But most of the reading I’ve done show it spelled with a “C”. I can’t find a reason why although I’ve read a few reasons which I believe people have just made up.
It’s a short 1-mile hike of minimal difficulty. Although the altitude may cause shortness of breath for those who may be from near sea level. If you read about Albion Basin, you’ll see that Alta and Snowbird ski resorts are just below this scenic area.
By most hiking standards, it’s more of a walk than a hike being relatively flat all the way. In fact, children and older people should be able to make it easily if they able to walk.
Cecret Lake is a protected watershed for
Salt Lake City
. No swimming and no dogs are allowed.
This is a high-altitude mountain setting. Snow doesn’t usually completely melt until August. In fact, this year ... 2011 ... the trail was still covered with snow and ice on July 18.
In late July and early August, Albion Basin puts on one of the most magical wildflower displays in the western U.S. And, of course, in September, the fall leaf color displays are equally stunning.
The weather can change quickly up here. And usually for the worst. Thunderstorms are common and fierce. And can be deadly. Plan for them.
So What Does Cecret Lake Look Like When You Get There?
To get to Cecret Lake from Salt Lake City, take I-215 to the 6200 South off-ramp. Drive south about three miles following the signs to Alta Ski Resort. Drive up Little Cottonwood Canyon to the top ... 10.2 miles ... until the pavement ends.
Continue along the unpaved road until you get to the very end parking lot near the campground. This road ... even though unpaved ... is well-maintained. Passenger vehicles should be fine. The last mile or so of this road is in Albion Basin.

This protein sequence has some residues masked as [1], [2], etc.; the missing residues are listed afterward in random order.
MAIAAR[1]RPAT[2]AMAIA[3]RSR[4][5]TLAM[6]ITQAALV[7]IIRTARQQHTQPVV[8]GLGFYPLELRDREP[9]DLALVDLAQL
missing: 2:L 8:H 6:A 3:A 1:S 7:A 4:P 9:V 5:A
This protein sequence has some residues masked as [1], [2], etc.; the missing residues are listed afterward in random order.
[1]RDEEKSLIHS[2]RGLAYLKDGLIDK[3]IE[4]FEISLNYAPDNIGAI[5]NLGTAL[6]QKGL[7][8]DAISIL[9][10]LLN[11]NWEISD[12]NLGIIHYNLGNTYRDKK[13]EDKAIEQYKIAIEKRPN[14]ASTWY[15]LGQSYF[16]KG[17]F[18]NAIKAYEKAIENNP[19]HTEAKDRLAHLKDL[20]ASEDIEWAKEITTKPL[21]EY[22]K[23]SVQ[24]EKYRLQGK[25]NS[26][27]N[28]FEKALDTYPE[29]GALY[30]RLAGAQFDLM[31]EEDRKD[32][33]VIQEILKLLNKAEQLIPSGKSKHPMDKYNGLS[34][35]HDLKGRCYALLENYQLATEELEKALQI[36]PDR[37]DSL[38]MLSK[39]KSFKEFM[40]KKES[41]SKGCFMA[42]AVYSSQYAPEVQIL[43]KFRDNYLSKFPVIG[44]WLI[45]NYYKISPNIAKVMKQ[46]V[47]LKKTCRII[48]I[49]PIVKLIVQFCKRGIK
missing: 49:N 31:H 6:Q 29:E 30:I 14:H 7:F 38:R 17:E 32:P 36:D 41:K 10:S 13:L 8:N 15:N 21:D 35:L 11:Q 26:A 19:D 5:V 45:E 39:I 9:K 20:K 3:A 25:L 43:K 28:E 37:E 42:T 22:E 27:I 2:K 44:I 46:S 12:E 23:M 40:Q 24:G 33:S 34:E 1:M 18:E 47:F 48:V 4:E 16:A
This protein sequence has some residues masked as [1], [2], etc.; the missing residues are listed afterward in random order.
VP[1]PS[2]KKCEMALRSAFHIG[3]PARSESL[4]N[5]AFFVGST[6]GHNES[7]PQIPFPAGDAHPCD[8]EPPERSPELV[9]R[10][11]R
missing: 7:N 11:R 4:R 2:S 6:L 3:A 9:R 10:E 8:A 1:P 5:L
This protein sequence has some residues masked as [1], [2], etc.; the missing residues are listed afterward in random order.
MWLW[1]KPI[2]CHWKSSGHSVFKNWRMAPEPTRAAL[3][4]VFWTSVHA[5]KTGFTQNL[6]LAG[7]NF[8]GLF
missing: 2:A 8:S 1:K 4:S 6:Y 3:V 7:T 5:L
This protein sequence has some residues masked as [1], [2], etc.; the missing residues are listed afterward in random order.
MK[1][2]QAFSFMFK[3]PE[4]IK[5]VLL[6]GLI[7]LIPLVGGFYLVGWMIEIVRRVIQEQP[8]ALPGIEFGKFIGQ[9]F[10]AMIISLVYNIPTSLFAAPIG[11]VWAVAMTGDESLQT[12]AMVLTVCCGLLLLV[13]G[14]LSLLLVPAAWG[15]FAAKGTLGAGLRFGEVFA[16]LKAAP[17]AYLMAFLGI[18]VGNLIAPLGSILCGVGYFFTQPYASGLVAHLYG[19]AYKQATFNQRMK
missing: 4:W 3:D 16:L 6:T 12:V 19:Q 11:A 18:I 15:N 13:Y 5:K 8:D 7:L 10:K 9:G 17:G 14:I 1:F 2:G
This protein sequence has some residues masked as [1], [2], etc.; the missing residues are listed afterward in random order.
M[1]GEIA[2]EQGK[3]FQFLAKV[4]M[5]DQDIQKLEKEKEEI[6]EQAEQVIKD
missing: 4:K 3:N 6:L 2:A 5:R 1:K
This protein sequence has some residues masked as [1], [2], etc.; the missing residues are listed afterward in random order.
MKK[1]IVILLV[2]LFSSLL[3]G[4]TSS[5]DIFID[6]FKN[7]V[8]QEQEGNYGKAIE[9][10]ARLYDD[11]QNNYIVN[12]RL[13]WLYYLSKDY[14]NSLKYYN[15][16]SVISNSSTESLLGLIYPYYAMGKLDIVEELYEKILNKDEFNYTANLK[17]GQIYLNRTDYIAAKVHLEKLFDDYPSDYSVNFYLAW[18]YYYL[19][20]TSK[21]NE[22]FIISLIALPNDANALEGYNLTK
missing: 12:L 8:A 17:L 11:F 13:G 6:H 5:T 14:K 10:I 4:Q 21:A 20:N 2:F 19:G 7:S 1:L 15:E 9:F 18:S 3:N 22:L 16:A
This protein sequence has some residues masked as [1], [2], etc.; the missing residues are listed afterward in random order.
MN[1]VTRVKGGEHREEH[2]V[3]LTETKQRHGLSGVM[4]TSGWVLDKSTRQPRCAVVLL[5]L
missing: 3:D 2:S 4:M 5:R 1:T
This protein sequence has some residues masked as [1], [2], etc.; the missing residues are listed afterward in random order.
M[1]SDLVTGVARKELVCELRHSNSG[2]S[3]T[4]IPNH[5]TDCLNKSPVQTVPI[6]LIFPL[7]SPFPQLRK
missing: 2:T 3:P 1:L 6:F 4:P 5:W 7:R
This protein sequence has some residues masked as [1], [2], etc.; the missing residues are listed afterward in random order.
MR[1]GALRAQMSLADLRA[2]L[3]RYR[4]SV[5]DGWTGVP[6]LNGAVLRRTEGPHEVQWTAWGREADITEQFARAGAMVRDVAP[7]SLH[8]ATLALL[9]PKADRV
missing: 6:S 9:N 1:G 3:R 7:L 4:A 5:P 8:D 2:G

The trailhead parking lot is for hikers only. From the entrance to the Albion Basin Campground, the road leads around the west side of the campground and intersects an access road. Follow this access road west.
After a short distance, the trail or access road forks. The right fork leads to a cabin. The left fork leads to Cecret Lake. The road turns into a wide trail but is bisected by several smaller trails.
When you reach the lake, the view of the North Face of Devils Castle is spectacular. If you’re a strong hiker looking for more of a challenge, continue on and hike to the summit of Sugarloaf Peak.
At 11,051 feet, it’s the 13th highest peak in Utah. This will add another two hours to your hike. And you probably won’t be able to take the kids and grandparents.
You gain access to the trail leading to Cecret Lake by parking on the main road leading through Albion Basin. You hike up the dirt trail to the lake from there.
The Albion Basin Campground is set among pines and aspens. Next to the campground, you’ll find a small stream in which the state allows you to fish. There’s a campground host on site. Along with drinking water, vault toilets, and garbage service.
This campground has a number of single sites along with one double. And one triple-family site. All have picnic tables and fire rings. You can buy firewood but all roads and parking spurs are dirt.